Four-time Grammy™ winner Stanley Clarke is quite possibly the most celebrated acoustic and electric bassist in the world. As a performer, composer, conductor, arranger, recording artist, producer, and film scorer known for his ferocious dexterity and consummate musicality, Clarke is a true pioneer in jazz and of the bass itself. Unquestionably he is a “living legend,” lauded with every conceivable award available to a musician in his over 40-year career as a bass virtuoso.
Clarke’s incredible proficiency has been rewarded with: four Grammys, gold and platinum records, Emmy nominations, an honorary Doctorate from Philadelphia’s University of the Arts, and much more. He was Rolling Stone’s very first Jazzman of the Year and bassist winner of Playboy’s Music Award for ten straight years. Clarke was honored with Bass Player Magazine’s Lifetime Achievement Award and is a member of Guitar Player Magazine’s “Gallery of Greats.” He was even given the key to the city of Philadelphia.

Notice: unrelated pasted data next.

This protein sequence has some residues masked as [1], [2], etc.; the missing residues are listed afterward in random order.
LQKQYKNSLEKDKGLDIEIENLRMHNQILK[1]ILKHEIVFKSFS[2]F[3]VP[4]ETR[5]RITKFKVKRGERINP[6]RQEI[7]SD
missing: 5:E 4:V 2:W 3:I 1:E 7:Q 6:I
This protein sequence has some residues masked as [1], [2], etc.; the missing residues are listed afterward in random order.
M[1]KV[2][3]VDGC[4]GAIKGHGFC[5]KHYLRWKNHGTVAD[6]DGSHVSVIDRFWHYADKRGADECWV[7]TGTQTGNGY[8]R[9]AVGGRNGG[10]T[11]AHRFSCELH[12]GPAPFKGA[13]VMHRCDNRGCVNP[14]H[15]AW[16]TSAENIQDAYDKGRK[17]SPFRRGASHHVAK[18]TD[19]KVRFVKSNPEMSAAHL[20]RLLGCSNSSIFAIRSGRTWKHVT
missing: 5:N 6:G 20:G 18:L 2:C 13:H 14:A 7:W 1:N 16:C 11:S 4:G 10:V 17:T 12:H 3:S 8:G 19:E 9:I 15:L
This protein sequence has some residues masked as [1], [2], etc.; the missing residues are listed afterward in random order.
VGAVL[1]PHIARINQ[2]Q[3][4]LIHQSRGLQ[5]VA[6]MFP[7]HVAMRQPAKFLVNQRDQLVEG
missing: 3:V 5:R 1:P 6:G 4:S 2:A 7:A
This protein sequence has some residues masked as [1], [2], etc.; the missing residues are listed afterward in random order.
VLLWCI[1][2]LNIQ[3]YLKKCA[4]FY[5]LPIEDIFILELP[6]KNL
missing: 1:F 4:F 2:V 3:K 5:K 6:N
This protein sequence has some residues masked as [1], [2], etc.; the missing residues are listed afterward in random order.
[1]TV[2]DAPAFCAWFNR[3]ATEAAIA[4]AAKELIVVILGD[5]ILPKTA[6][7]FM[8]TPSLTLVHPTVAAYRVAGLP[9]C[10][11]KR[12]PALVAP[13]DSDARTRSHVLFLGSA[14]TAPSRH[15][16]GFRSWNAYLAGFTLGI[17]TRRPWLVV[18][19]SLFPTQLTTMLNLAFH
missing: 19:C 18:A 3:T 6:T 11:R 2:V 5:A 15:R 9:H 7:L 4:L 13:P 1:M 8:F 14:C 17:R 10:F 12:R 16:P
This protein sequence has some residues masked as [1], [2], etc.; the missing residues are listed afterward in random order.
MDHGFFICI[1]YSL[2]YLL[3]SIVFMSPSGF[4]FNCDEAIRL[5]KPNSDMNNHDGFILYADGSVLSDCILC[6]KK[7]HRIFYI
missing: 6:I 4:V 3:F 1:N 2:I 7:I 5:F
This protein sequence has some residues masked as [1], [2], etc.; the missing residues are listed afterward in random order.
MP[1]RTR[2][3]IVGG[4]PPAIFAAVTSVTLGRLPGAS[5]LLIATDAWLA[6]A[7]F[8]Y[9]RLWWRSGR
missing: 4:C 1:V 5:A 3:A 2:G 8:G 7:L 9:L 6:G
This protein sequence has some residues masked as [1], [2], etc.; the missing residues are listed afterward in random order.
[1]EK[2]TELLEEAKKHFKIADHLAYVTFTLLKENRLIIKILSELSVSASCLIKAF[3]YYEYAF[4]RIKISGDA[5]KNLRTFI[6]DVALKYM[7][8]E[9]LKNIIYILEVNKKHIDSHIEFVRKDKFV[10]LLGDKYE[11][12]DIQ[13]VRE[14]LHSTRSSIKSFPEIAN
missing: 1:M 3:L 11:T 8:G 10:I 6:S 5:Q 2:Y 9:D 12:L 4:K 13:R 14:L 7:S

Digging through the great multitude of accolades bestowed upon Stanley reveals an interesting phenomenon. It is difficult to remember how limited the potential career path of a bass player was before he came on the scene. Stanley almost single-handedly took the bass out of the shadows and brought it to the very front of the stage, literally and figuratively.
The traditional role of the bass was largely one of time-keeping that sonically filled out the spectrum. Clarke says: “Before I came along a lot of bass players stood in the back. They were very quiet kind of guys who didn’t appear to write music. But many of those bass players were serious musicians. All that I did was just take the step and create my own band.”